proplus, on 04 February 2012 - 05:54 PM, said:
If this guy were to make crossbow shells they wouldn't be that sturdy due to layering
We might as well factory mold them for stability, (cough orangemodworks ,cough).
That's not entirely accurate for the process this printer uses. Some 3d printer technology makes parts only suited for non-functional models , but FDM (aka FFF) is not one of those.
The parts aren't quite as strong as injection molded parts, and it's true that the parts are weaker in the Z axis. However, they are still very
sturdy. The parts can also be made to whatever thickness you want, so could easily be designed to be have more strength than a 1:1 crossbow copy. Also,for what it's worth, all the major loads in a crossbow would be distributed along the strong directions of the print (not that I want to print crossbows)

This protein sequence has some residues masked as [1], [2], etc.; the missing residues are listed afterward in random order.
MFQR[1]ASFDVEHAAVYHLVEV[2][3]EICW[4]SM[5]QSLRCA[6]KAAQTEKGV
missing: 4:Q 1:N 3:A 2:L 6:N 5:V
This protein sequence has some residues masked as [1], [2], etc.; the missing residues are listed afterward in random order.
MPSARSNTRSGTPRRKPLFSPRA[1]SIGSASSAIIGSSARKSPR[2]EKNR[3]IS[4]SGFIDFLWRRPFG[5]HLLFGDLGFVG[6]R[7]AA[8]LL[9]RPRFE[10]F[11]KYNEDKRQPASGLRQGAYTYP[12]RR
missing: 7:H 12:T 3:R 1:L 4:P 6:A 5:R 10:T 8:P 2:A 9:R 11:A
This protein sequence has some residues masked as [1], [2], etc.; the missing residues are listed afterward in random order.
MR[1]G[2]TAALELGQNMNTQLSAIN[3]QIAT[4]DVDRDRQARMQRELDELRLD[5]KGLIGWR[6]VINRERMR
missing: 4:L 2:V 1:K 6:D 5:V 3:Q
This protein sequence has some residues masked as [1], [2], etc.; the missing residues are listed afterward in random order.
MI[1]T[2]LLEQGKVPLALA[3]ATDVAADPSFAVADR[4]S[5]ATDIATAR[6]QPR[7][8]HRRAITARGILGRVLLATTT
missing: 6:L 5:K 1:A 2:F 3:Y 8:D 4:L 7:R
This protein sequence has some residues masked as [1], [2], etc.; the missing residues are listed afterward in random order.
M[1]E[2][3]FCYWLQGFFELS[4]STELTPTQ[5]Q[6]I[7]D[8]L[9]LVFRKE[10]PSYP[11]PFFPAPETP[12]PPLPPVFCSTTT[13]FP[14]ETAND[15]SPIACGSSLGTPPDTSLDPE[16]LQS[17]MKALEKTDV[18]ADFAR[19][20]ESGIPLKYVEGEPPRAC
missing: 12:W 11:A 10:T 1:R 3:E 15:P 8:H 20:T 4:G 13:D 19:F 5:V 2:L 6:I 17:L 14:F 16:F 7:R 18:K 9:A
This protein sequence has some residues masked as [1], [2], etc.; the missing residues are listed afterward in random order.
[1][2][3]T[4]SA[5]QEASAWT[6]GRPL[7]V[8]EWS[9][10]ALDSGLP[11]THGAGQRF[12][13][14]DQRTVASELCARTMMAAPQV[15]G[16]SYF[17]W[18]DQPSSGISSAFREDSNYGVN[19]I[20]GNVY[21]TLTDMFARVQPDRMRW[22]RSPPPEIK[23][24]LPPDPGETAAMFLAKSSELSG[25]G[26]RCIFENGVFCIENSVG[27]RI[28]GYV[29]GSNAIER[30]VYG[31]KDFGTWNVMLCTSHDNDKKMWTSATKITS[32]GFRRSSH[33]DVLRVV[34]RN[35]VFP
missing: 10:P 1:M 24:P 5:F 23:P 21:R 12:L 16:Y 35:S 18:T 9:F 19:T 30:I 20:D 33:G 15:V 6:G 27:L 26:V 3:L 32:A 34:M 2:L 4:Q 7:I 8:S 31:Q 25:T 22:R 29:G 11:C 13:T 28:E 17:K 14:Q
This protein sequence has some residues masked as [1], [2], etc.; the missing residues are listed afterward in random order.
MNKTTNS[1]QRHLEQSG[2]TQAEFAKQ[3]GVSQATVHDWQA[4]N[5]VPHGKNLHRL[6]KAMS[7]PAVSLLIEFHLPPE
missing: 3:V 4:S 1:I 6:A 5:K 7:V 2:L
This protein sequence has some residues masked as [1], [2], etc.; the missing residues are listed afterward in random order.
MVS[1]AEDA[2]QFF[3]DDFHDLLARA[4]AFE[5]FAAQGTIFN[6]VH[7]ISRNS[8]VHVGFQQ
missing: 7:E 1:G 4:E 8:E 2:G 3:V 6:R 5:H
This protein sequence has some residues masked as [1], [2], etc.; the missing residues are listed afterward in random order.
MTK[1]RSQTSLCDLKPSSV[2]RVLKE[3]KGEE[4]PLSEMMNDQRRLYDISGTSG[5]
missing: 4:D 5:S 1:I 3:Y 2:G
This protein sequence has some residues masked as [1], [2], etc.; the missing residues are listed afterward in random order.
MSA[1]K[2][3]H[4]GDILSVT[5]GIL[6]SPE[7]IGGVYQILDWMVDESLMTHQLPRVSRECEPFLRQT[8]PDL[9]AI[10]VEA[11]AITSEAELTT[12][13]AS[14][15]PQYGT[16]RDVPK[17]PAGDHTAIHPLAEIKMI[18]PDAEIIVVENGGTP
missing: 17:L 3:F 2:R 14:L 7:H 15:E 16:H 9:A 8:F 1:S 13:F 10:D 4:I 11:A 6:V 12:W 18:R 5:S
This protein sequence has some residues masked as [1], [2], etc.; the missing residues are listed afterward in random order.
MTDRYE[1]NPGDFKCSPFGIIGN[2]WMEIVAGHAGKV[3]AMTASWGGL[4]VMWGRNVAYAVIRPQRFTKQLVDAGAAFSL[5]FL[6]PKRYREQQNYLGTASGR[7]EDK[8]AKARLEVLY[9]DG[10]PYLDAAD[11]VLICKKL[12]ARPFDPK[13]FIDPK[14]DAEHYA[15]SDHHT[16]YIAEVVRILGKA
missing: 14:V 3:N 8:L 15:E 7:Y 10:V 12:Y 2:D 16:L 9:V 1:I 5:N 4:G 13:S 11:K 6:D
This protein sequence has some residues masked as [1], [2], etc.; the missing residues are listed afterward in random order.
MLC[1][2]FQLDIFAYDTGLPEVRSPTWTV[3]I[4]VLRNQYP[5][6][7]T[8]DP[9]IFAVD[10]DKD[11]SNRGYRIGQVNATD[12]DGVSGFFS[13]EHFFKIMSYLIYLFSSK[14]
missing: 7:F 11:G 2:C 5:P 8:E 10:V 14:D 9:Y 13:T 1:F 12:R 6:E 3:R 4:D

Really, the thing preventing me from running out and designing a pile of stuff to sell, is the time it takes to print things. To make a reasonable rate given the cost of the printers, it's still $10/hr to make parts. That is still a bit out of reach for many hobbyists.
If you have got/bought one to play with and don't have to support yourself making money off it, that is an entirely different story.
But as I said before, once these become more popular all the costs will decrease further and within 5 years they will probably be as common as band saws and drill presses